You must accept the right Jesus Reagan. The Jesus that Mormons follow is not the Jesus of the Bible. Some people believe that Haile Selassie is the Messiah, so if they accept him as savior are they Christians?

      August 30, 2010 at 12:40 pm |
  15. Jeff B.

    I swear, if Beelzebub himself announced he wanted to hold a rally in support low taxes, stopping abortion and increasing our "freedoms", there would be throngs of misguided evangelicals who would show up. "Hey, he's a conservative, so he must be a Christian? Right?"

    August 27, 2010 at 10:43 am |
  16. anAtheist

    I'm an atheist who grew up Mormon. I have faith that there is no God, and I believe Jesus, the man, would be shocked to find that he's been the cause of so much division and hatred in his name. At the same time, most religious people I know, are basically good people trying to do good in this world. So, if people want to be Mormon, or Muslim, or Catholic, or non-demonational-fundamentalist-christian, I have no problem with that, and I spend zero effort tying to convince them to join me in atheism. If it works for them, great. But one thing I will never understand is how some people can so freely use their religion to bludgeon other people over the head. I find the hatred spewed towards others, right here in these posts, based on a differences in belief, to be shocking. Parenthetically, I find it ironic to see so many "Christians" decrying Mormons to be idiots because they believe things that the "Christians" don't, while at the same time, these same "Christians" simply believe in a different set of completely super-natural dogma that cannot be supported by mere logic. They take a leap of faith, yet act as though anyone taking a different leap of faith is a complete loon.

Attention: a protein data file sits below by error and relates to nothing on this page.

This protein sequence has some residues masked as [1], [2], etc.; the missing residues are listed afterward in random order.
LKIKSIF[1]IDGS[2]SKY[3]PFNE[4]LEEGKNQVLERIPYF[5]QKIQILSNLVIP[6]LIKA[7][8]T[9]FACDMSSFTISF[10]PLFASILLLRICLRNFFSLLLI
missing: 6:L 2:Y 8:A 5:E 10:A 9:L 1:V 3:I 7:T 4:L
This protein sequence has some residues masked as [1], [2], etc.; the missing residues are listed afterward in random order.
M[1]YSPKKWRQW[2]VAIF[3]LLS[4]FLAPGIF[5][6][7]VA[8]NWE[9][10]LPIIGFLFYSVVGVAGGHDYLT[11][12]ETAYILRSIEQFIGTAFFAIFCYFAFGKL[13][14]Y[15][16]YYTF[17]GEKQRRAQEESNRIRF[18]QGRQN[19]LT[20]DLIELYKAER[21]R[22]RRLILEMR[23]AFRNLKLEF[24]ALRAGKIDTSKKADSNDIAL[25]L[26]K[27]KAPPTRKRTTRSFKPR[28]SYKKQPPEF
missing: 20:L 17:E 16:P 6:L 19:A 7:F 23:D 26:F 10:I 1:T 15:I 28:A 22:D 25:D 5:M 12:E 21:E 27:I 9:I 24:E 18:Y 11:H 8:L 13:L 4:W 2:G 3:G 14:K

August 27, 2010 at 10:43 am |
    • Whatever96

      Well said, thanks

      August 27, 2010 at 10:49 am |
  17. Sly

    I'm not so sure that God – any God – cares about ratings. And that's all this is for.

    August 27, 2010 at 10:42 am |
  18. Craig

    I can't tell you if Mr. Beck is or is not a Christian. I can tell you that Mormonism is not a Christian faith. You can do the research on that. But I beleive some Mormons are Christian.

    August 27, 2010 at 10:41 am |
  19. Whatever96

    Lots and lots and lots of sheep-like people in this country. The Mormons are dangerous. Be afraid, be very afraid.

    August 27, 2010 at 10:40 am |
  20. DenverGrl

    Why can't all you Christians enjoy your religion and leave the rest of us alone? I'm not interested in becoming a Christian. I am a Jew. I am happy you've found a path to the Devine that works for you, but it's not for me. So please stop pushing it down my throat through politics and every other method available. I am not interested in living in a Christian nation, but would prefer a secular one. Otherwise, I'd move to Israel! This is getting really old people.

    August 27, 2010 at 10:38 am |
1 2 3 4 5 6 7 8 9 10 11 12 13 14 15 16 17 18 19 20 21 22 23 24 25 26 27 28 29 30 31 32 33
About this blog

The CNN Belief Blog covers the faith angles of the day's biggest stories, from breaking news to politics to entertainment, fostering a global conversation about the role of religion and belief in readers' lives. It's edited by CNN's Daniel Burke with contributions from Eric Marrapodi and CNN's worldwide news gathering team.